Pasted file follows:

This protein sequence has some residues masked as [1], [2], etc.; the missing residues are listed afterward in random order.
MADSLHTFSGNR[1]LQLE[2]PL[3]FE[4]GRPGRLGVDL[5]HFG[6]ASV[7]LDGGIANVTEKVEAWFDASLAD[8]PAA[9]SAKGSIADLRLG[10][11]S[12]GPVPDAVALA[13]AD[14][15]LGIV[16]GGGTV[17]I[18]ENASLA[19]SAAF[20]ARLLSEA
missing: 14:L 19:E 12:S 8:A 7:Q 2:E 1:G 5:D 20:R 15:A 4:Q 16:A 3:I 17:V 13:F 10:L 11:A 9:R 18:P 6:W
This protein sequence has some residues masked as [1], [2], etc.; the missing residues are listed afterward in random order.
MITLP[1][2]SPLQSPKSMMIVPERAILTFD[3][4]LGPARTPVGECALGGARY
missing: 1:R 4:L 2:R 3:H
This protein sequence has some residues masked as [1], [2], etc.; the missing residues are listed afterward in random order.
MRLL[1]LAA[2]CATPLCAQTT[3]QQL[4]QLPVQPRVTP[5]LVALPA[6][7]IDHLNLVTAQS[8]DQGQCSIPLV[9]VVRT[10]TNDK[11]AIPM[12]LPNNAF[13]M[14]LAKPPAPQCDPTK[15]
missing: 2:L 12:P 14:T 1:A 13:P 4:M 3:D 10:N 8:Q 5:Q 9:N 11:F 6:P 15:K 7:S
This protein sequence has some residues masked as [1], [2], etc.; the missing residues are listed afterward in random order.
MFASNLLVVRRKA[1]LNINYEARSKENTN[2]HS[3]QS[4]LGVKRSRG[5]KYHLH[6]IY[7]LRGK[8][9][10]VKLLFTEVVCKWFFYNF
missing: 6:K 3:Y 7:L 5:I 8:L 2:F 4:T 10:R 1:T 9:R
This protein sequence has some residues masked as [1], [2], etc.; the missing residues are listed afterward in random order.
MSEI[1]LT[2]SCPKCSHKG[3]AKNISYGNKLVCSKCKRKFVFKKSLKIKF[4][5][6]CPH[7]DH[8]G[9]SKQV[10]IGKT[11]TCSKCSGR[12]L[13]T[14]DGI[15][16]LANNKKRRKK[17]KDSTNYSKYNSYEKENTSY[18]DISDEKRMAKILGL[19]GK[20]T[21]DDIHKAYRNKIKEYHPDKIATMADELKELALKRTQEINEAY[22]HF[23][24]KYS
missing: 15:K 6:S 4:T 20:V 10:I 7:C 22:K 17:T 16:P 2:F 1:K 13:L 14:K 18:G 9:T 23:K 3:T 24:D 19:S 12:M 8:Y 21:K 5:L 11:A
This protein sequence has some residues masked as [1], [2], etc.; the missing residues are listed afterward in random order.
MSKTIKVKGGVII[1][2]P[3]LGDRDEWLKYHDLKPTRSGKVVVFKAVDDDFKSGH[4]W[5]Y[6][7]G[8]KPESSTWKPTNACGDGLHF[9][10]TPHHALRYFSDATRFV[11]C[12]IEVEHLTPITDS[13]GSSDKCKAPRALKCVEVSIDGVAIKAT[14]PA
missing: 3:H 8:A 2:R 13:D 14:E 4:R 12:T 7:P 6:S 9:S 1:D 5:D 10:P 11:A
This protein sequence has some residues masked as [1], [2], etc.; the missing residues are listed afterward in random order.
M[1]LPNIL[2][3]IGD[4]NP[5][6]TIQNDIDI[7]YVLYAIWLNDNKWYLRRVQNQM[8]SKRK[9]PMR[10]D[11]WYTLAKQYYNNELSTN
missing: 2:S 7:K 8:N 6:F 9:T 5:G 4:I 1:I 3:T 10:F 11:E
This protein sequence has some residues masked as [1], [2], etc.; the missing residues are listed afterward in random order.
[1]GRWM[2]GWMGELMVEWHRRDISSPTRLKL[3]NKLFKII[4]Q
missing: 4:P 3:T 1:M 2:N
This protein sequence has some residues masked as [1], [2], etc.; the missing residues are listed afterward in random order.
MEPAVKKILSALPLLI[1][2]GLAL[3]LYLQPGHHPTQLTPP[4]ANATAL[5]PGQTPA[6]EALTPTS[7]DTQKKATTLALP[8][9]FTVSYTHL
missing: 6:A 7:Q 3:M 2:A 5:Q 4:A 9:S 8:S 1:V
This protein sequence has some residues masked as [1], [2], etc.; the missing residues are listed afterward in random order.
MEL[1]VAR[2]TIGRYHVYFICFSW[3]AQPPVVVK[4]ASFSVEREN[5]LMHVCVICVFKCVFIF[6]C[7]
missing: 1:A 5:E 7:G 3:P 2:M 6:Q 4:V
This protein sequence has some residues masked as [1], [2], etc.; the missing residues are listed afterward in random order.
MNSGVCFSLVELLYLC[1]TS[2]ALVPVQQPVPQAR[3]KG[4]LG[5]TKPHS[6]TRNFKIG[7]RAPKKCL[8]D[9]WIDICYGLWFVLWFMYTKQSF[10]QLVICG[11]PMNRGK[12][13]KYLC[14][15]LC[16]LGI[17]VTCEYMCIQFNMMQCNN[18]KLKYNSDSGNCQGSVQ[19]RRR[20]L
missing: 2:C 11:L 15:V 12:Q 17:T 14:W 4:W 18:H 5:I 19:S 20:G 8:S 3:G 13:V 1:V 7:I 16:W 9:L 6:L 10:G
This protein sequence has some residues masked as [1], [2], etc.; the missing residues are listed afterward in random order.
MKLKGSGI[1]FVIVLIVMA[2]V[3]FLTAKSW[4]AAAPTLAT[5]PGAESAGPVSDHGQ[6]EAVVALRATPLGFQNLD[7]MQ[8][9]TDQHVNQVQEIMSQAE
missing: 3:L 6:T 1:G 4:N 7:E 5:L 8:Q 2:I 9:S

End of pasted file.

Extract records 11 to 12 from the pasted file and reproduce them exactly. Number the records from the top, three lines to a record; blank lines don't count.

This protein sequence has some residues masked as [1], [2], etc.; the missing residues are listed afterward in random order.
MNSGVCFSLVELLYLC[1]TS[2]ALVPVQQPVPQAR[3]KG[4]LG[5]TKPHS[6]TRNFKIG[7]RAPKKCL[8]D[9]WIDICYGLWFVLWFMYTKQSF[10]QLVICG[11]PMNRGK[12][13]KYLC[14][15]LC[16]LGI[17]VTCEYMCIQFNMMQCNN[18]KLKYNSDSGNCQGSVQ[19]RRR[20]L
missing: 2:C 11:L 15:V 12:Q 17:T 14:W 4:W 18:H 5:I 19:S 20:G 8:S 3:G 13:V 1:V 7:I 16:W 9:L 6:L 10:G
This protein sequence has some residues masked as [1], [2], etc.; the missing residues are listed afterward in random order.
MKLKGSGI[1]FVIVLIVMA[2]V[3]FLTAKSW[4]AAAPTLAT[5]PGAESAGPVSDHGQ[6]EAVVALRATPLGFQNLD[7]MQ[8][9]TDQHVNQVQEIMSQAE
missing: 3:L 6:T 1:G 4:N 7:E 5:L 8:Q 2:I 9:S